Bare bones JS port of OSQP

TL;DR: I put a bare bones JS port on Github and NPM.

Hi everyone and happy holidays,

First, I’d like to thank the creators of OSQP for such a nice-to-use, fast, and portable library.

I have lately been working on facial motion capture on the web and I needed a solver to solve the least squares problem to get the animation weights that move the 3D character using facial landmarks as input. These animation weights (known as morphtargets or blendshapes) say for example how much the character’s left eye is closed, right eye is closed, jaw is open, mouth smiling to the left, etc…

By the way, the very first thing I tried was using the pseudo-inverse but doing so yields nonsensical weights (like large negative numbers) and for the animations to look plausible the weights must be between 0 and 1.

The constraints led me to eventually finding this library and was pleasantly surprised to find how easy it was to use. What was even more pleasantly surprising was just how simple and portable the C code was and how little effort it took me to compile it to Webassembly using Emscripten. After that, I wrote a little wrapper in JS that hides the Webassembly stuff and then my mocap code just calls it and ta-da it works.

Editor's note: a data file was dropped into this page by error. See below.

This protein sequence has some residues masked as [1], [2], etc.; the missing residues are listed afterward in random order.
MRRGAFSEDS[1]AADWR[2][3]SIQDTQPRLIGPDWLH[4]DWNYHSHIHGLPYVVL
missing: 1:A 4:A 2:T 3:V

When I was first exploring this option to doing it on the web, I was quite apprehensive about how performance intensive this would be, especially given I am already running an expensive facial landmark neural network and my total budget cannot exceed 16ms per frame.

Turns out that the solver only takes around 0.3-0.4ms to run. Which is super cool given that basically every frame I update the q variable and then call solve. The only caveat is I do need to so some data prep to go from the input landmarks to the q variable, so really the total time is currently closer to 2ms although I have yet to sit down and optimize that data prep code (I just got it to work).

In any case, to thank you for the library, I took the liberty to putting the OSQP Javascript wrapper on Github and publishing it onto NPM under the same Apache 2.0 License of the original code. The wrapper is not well-tested and does not expose all of the functionality. It also just works on the Browser, I haven’t really tried using it on NodeJS. The code was written in Typescript and there are type annotations but I have not included any documentation.

I tried to follow the structure of the other interfaces, but could definitely be improved. There’s a setup static method which doubles as a constructor, there’s an update method (currently only supports updating q, l, and u) ,and there’s solve method. Finally, there’s a cleanup method because Javascript doesn’t have a way to automatically tell the C code to free memory when the solver gets garbage collected. It’s a bit annoying but you have to call cleanup manually when you’re done.

Please let me know what you think and where you’d want it to go from here. That I know of, I haven’t seen any JS versions of OSQP otherwise I would’ve used it. Given it is so lightweight and can comfortably run in real-time, I think this library is a great fit for the web.

Best,

Hassan